Former Long Beach City Councilman James H. Wilson died of an apparent heart attack Thursday, about a month after he was sentenced to three years in prison for mail fraud.
Wilson, 58, a councilman for 16 years before resigning in May, had appealed the sentence. He was at home early Thursday when he began suffering chest pains. Paramedics rushed him to St. Mary Medical Center, but his heart had stopped and efforts to revive him were unsuccessful, a spokeswoman for the Long Beach hospital said.
Wilson was convicted in April on 21 fraud counts for accepting about $54,000 between 1978 and 1983 from fireworks manufacturer and convicted political fixer W. Patrick Moriarty. A federal court jury in Los Angeles found that Wilson accepted the money in exchange for his support of fireworks legislation.
Wilson had a long history of heart problems, and friends said they were sure that the indictment and trial helped bring on his death.
"It definitely did," said Long Beach Mayor Ernie Kell. "To be under that cloud of suspicion was very, very difficult for him. But he never thought he was going to jail. He thought the appeal was going to remove that cloud."
Wilson's attorneys argued two months ago that a trial could threaten his life. But U.S. District Judge Edward Rafeedie denied a motion to delay, saying that the councilman had run for office three times since his heart condition was diagnosed and was planning to seek reelection.
Popular with both council colleagues and his central city constituents, Wilson received a council commendation for his years of "dedicated service" on May 13, three days before Rafeedie sentenced him to prison on a single fraud count and suspended the other 20 counts.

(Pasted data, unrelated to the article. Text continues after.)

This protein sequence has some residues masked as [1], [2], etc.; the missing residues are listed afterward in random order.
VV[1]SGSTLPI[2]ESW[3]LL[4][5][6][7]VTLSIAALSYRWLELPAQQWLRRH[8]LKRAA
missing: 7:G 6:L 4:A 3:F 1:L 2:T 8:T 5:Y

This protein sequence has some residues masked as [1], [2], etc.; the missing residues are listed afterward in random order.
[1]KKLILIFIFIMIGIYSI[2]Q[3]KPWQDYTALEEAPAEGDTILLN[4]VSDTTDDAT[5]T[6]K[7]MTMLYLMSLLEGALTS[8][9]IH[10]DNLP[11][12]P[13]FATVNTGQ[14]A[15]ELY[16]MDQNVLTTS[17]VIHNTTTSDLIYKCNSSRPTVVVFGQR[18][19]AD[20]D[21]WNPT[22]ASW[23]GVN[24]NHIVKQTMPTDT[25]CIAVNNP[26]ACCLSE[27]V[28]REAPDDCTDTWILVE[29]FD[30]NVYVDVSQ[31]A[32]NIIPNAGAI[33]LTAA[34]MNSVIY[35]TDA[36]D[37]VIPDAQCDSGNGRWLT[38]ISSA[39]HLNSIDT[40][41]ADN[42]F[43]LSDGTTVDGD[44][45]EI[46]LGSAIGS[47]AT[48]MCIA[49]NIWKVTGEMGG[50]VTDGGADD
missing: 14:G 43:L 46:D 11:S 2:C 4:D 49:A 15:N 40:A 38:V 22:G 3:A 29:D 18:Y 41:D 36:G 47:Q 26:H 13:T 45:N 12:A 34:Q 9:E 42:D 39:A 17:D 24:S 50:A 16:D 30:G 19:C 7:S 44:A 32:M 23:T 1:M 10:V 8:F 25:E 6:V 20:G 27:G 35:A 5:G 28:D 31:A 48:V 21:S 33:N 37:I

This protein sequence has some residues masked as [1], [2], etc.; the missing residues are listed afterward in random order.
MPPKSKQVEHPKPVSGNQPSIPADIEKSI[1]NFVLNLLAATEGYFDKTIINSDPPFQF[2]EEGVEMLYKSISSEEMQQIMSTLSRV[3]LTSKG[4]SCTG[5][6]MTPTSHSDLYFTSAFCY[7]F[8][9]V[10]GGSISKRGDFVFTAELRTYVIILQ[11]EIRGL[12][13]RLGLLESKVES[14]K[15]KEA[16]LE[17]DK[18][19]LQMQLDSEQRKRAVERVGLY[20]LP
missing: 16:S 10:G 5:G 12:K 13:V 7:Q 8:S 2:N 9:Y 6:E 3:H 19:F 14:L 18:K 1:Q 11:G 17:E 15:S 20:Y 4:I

The council, in an unusual action, had formally requested that Rafeedie place Wilson on probation, rather than send him to prison. Council members have said that Wilson, a one-time City Hall janitor who directed anti-poverty job programs before his election in 1970, was one of the city's most effective legislators.
Said Mayor Kell, "Those of us who worked with him or knew him had the deepest respect for him. When I think of Jim, I'll think of all the good things he did for this community."
Residents and organizations from Wilson's 6th District joined the council in requesting leniency. And some of the city's most prominent officials and businessmen--including the city attorney, city prosecutor and president of the police officers' union--contributed to a Wilson legal defense fund that received about $20,000 in donations.
The judge noted Wilson's "impressive array of support" but said that Wilson's "breach of public trust" required a more severe penalty.
Held Special Place
As the only black ever to serve in an elective position in Long Beach, Wilson held a special place in his central city community, said Frank Berry, president of the local chapter of the National Assn. for the Advancement of Colored People.
"Jim was the only true representative of the black community as far as an elected official, so his role was very special," Berry said. "Because they didn't have a representative on the Board of Education, people would come to Jim with education-related problems. They'd come to him with all kind of problems."
Wilson will be remembered, Berry said, not for his felony convictions, but as the person who demonstrated that the government system could work for blacks in Long Beach as well as for whites.
Berry said he was shocked by Wilson's death, since he had spoken to his old friend a few hours earlier. "He was feeling real well, probably better than I've seen him act and talk for three or four months," Berry said. "He was able to smile and laugh a little, kind of like his old self."
Wilson was indicted in January as part of a continuing public corruption investigation by local and federal officials into Moriarty's activities. Of those charged so far, nine have either been convicted or pleaded guilty, one was acquitted and one case is pending.